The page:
Secondary to assessing the effect of Facebook use on stress recovery, we explored how both investment in the website and gender may influence recovery. Although sample sizes did not allow for testing interaction effects, descriptively, females in the Facebook use condition who reported high levels of Facebook Intensity showed the smallest reduction in cortisol concentration during recovery (see Figure 3). That is, based only on descriptive mean differences, they remained the most stressed compared not only to control participants with high and low Facebook Intensity, and to males who used Facebook with high and low Facebook Intensity, but also compared to females who used Facebook with low levels of Facebook Intensity. A similar pattern was reflected when females (M = 2.70, SD = 0.94) were more likely than males (M = 2.16, SD = 0.98) to report that using Facebook when stressed makes them feel more stressed t(90) = 2.65, p = 0.01, 95% CI [–0.93, –0.13], d = 0.46. This potential interaction between gender and investment in the website suggests that highly invested females may be more susceptible to social media-induced stress.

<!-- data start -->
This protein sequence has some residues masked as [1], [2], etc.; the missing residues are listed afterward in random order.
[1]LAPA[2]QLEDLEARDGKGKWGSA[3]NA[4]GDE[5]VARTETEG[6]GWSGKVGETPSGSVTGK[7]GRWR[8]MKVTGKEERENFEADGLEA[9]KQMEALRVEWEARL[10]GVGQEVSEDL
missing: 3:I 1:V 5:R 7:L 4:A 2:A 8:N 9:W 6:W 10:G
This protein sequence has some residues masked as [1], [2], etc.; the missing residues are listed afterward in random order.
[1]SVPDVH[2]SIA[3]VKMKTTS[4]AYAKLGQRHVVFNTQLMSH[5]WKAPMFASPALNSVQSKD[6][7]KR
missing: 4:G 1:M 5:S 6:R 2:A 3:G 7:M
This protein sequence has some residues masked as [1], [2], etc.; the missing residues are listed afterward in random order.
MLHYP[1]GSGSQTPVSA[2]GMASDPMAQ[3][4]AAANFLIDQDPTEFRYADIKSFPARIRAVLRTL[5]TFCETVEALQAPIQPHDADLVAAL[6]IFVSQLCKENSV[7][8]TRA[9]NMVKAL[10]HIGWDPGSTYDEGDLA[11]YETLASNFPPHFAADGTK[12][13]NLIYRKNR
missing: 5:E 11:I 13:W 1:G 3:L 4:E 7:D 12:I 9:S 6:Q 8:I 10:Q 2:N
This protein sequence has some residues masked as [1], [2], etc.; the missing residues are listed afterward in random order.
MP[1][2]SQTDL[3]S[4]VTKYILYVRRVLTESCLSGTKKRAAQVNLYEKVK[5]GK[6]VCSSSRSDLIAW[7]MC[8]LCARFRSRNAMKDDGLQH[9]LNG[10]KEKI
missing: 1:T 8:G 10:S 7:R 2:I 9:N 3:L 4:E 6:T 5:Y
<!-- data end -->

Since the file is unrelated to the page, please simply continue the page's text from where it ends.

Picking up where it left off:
Figure 3. Salivary cortisol response to stress for the Facebook use condition by gender and high/low Facebook Intensity. Raw cortisol values are reported here; log-transformed values were used for analyses.
The present study provides the first objective evidence of how social media may affect stress. All participants experienced significant changes in subjective and physiological stress in response to an acute laboratory stressor; however, using Facebook inhibited physiological recovery. Specifically, participants who used Facebook during recovery showed sustained cortisol levels compared to control participants, suggesting that Facebook can get under the skin.